The degree of involvement of the patients presenting with Angelman syndrome is highly variable and depends, among other things, the genetic alteration that causes the syndrome. For example, when it is caused by a deletion the severity of the symptoms is greater than when the cause is another. On the other hand, the physical characteristics and behavior of the affected change over time, as the individual will develop, so that symptoms in children are different from the adult. In this way, the treatment and participation in different therapies (physical, occupational, communication) you should mold to different difficulties according to every stage of life. Apart from the described problems, sexual development of patients with Angelman syndrome is complete, health status is good and they have a normal life expectancy.

Causes of Angelman Syndrome

Angelman Syndrome is a genetic disease caused by alterations of the UBE3A gene, located on chromosome 15. All mechanisms known so far to cause Angelman Syndrome produces an affectation of this gene on chromosome 15 from the mother. In all cases, the symptoms are similar (mental retardation, impairment of speech, peculiar behavior...), although depending on the cause, involvement may be more or less severe:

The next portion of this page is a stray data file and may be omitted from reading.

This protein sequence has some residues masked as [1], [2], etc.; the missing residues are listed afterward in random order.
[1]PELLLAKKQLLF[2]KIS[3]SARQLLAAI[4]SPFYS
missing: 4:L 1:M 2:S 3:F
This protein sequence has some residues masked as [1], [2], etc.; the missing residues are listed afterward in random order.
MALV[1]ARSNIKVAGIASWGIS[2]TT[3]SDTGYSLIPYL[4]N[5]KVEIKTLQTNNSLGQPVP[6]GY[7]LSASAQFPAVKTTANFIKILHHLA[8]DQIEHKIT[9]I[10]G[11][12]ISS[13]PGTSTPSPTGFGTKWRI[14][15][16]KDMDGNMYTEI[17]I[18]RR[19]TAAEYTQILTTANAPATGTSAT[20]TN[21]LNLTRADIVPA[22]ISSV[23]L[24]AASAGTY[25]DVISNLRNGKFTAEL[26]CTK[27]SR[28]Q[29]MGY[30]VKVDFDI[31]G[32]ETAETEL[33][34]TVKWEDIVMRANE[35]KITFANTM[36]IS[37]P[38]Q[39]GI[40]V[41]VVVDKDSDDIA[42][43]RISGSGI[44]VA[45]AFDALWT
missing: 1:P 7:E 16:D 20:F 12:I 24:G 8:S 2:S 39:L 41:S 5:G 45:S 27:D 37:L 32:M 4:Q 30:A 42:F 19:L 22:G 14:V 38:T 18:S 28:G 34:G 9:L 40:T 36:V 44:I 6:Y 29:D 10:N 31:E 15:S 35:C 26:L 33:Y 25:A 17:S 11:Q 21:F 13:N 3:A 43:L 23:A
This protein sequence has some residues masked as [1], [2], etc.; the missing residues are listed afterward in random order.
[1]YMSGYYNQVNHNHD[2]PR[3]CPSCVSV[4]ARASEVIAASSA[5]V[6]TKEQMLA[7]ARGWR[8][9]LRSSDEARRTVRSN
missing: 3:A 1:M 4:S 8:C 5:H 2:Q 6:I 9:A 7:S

• The most frequent of Angelman Syndrome (up to 70% of cases) is deletion of the maternal chromosome in the region 15q12, where resides a gene called UBE3A. A deletion is the loss of a piece of chromosome, which breaks down and is separated from the rest of genetic material. When Angelman syndrome occurs for this reason, the involvement of the child is severe enough.
  • In a small percentage of cases, Angelman syndrome is caused by inheriting two chromosomes 15 from the father and no mother, what is known in medical terms as uniparental disomy. In this case, the involvement tends to be less severe, because physical development is better, there is no such involvement and coordination of movements and the prevalence of seizures is less.
  • Other causes of Angelman Syndrome are defects in the center of the stamp or the mutation in the gene of the UBE3A, derived from chromosome 15 from the mother. In these cases the clinical involvement is generally not so severe.